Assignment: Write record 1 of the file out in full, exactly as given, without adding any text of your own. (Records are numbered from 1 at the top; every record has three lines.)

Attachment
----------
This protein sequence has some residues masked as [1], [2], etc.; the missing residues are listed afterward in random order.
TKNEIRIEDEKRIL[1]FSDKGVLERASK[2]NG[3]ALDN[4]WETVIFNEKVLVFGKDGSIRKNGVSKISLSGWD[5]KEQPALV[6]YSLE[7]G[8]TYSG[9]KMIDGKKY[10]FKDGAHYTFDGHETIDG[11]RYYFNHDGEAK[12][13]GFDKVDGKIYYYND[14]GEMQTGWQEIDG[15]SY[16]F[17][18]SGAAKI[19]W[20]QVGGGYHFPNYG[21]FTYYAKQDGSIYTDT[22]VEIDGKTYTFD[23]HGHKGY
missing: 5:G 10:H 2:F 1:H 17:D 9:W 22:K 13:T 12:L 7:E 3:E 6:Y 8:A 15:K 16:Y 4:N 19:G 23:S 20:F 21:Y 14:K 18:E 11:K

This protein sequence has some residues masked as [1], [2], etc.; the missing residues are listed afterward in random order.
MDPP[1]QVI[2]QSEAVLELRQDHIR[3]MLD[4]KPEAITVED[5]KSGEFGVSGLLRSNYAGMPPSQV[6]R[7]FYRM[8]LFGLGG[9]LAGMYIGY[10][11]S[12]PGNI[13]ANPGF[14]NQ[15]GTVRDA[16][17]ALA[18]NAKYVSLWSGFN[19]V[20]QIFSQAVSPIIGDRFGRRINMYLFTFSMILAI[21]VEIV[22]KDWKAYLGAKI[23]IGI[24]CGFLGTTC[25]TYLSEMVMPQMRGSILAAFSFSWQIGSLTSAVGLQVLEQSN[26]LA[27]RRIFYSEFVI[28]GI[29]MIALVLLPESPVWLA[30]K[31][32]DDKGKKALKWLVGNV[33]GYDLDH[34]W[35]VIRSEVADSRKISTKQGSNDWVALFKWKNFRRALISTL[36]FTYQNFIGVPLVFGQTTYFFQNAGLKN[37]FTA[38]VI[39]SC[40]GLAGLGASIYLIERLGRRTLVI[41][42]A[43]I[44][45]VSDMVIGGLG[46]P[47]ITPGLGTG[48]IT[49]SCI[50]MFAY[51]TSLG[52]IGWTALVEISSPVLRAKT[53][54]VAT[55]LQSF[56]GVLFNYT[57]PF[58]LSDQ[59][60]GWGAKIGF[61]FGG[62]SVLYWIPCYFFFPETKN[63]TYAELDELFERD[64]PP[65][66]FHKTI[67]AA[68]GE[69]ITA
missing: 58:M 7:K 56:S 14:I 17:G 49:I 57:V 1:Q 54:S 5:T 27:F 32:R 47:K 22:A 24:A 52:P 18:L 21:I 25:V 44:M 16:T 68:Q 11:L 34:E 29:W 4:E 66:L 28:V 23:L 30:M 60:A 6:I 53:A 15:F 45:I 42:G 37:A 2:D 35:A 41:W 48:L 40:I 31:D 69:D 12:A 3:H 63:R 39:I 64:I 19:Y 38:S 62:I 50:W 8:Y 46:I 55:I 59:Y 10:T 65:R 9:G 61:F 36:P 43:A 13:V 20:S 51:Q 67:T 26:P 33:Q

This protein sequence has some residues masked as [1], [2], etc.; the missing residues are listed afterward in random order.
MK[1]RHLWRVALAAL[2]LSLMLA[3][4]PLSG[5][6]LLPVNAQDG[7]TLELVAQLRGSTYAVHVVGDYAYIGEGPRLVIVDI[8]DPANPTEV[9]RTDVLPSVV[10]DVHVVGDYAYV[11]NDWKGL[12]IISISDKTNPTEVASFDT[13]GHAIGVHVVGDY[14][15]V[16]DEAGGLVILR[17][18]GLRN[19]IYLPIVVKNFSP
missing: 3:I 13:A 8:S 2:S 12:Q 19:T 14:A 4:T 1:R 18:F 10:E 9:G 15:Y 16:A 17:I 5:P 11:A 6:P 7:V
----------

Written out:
This protein sequence has some residues masked as [1], [2], etc.; the missing residues are listed afterward in random order.
TKNEIRIEDEKRIL[1]FSDKGVLERASK[2]NG[3]ALDN[4]WETVIFNEKVLVFGKDGSIRKNGVSKISLSGWD[5]KEQPALV[6]YSLE[7]G[8]TYSG[9]KMIDGKKY[10]FKDGAHYTFDGHETIDG[11]RYYFNHDGEAK[12][13]GFDKVDGKIYYYND[14]GEMQTGWQEIDG[15]SY[16]F[17][18]SGAAKI[19]W[20]QVGGGYHFPNYG[21]FTYYAKQDGSIYTDT[22]VEIDGKTYTFD[23]HGHKGY
missing: 5:G 10:H 2:F 1:H 17:D 9:W 22:K 13:T 12:L 7:E 3:E 6:Y 8:A 15:K 16:Y 4:N 19:G 23:S 20:F 21:Y 14:K 18:E 11:K